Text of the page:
When I read through Luke 18:18-30, the words to a worship song that I heard at a youth conference I attend every summer came to my mind. Part of the song gives these powerful proclamations, saying:
In all my sorrows, Jesus is better-make my heart believe
In all my victories, Jesus is better-make my heart believe
Than any comfort, Jesus is better-make my heart believe
More than all riches, Jesus is better-make my heart believe
Our souls declaring, Jesus is better-make my heart believe
Our song eternal, Jesus is better-make my heart believe
I put the lyrics in bold that I think relate best to this week’s study, which will focus on the story of the rich young ruler from Luke 18.
Two years ago, at this same conference, one of the preachers continually hammered into the youth there the statement that “Jesus is better.” He was so passionate about it that he broke down into tears.
I can still picture him passionately pleading with us to believe him and accept this truth, that Jesus is more soul-satisfying than anything else we could ever hope to find in this world.
In Luke 18:18-30, a rich young ruler approaches Jesus seeking to know how he could inherit eternal life. Jesus first lists off all the commandments as the way to eternal life, since if they are followed perfectly, you would be sinless and allowed into heaven. Jesus knew that this man was sinful like every other human and had not followed the ten commandments perfectly, since it’s impossible. This was Jesus’ way of showing that the rich young ruler needed Him. However, the man arrogantly claims that he had followed them all.
Jesus then reveals that the man had not obeyed all the commandments by telling him to give away all his possessions. The rich young ruler’s refusal to obey this command shows His idolatry of money, proving He had not actually followed the ten commandments but was instead worshiping money.
This is a genius way to reveal sin on Jesus’ part.
Jesus goes on to explain that it is impossible for someone who is rich to become a Christian apart from God’s help (Verse 27). After this, He explains that those who leave everything for Jesus will receive many more blessings, both now and in heaven. These are not material blessings, but spiritual blessings.
So what can we apply to our lives from all of these truths?
After reading all this, you might be wondering, “Is it wrong to be rich?”
The answer to that question is no.
Look at Abraham and Job. They were both extremely wealthy, yet Abraham had great faith and Job was “blameless, upright, fearing God and turning away from evil.” (Job 1:1)
However, we must be cautious with wealth.
We can’t make it more important than God or make it our life pursuit.
Instead, we must be generous with what we have, and thankful to God for it.
Job grasped this concept of openhandedness with His wealth when he said “Naked I came from my mother’s womb, and naked shall I return. The Lord gave, and the Lord has taken away; blessed be the name of the Lord.” He said this after all his worldly possessions were stripped from him, and his response ultimately proved his love for God, which God eventually rewarded with more wealth.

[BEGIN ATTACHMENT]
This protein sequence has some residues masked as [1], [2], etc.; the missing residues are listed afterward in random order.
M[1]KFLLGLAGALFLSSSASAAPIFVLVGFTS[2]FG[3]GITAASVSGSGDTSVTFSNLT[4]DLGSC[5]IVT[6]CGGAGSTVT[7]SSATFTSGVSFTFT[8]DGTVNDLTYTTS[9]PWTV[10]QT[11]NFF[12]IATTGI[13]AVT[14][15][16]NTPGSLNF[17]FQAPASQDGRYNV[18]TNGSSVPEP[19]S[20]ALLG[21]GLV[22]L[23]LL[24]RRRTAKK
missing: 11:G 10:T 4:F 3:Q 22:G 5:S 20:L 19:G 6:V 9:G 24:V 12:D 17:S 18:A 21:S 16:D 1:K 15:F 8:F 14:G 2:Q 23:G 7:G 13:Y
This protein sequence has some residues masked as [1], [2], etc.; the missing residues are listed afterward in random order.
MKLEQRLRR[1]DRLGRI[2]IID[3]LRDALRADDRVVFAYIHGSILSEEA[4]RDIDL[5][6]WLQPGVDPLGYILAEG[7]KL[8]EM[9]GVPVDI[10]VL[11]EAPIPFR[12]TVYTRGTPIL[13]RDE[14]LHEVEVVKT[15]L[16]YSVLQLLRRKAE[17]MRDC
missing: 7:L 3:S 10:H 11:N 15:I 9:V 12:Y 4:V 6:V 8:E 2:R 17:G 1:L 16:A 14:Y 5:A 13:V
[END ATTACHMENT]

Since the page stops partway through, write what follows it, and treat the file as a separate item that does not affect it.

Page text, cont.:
In the same way, Abraham was willing to leave his hometown after being established there for 75 years and becoming very wealthy, as an act of faith to God.
As Christians, we need to realize that Jesus is better!
We need to live our lives solely for Him.
If that results in wealth for you, praise God! Be thankful, be generous, and use that wealth for the glory of God. After all, everything is God’s and so is your wealth.
We must be openhanded and willing to give up our earthly possessions for Christ whenever He calls us to. When you are living focused on Christ, this is not a hard thing to do.
I went on a missions trip to the Dominican Republic that taught me this. (I took the picture at the top there) When we went, we were without many common comforts. We were living out of suitcases, sleeping on nasty beds with no air conditioning, taking cold showers, had no cell phone service or WiFi, and no cars except for those we rode in as a group. The people we were ministering to often had even less then we temporarily had that week.
But you know what? That week spent with minimal comforts in a third-world country was by far the most blessing-filled week of my life. God just poured out spiritual blessings that week, and I would have gladly continued on without material comforts for the rest of my life just to keep serving and worshiping God without distraction like that. There is truly no greater joy than to worship God above anything else!
We don’t need any of the comforts we have, and they are not what makes a happy life. Focusing on Jesus and worshiping Him is so much sweeter.
Please realize this, and begin to be open-handed with what you have.
Be willing to give it all up for Christ if He calls you to, and if not, be generous and sacrificial to those around you.
Living this way minimizes distractions and strengthens your walk with God.
Get rid of the idol of wealth in your life today. Give generously to those in need and to the spreading of the gospel. Start viewing your possessions as God’s and be willing to give it all up.
Jesus truly is better.
Reflect on these questions and, if you feel led, you can comment your answers:
- Have you made wealth an idol?
- How can you be generous and thankful today?
- What is God calling you to give up to know Him more?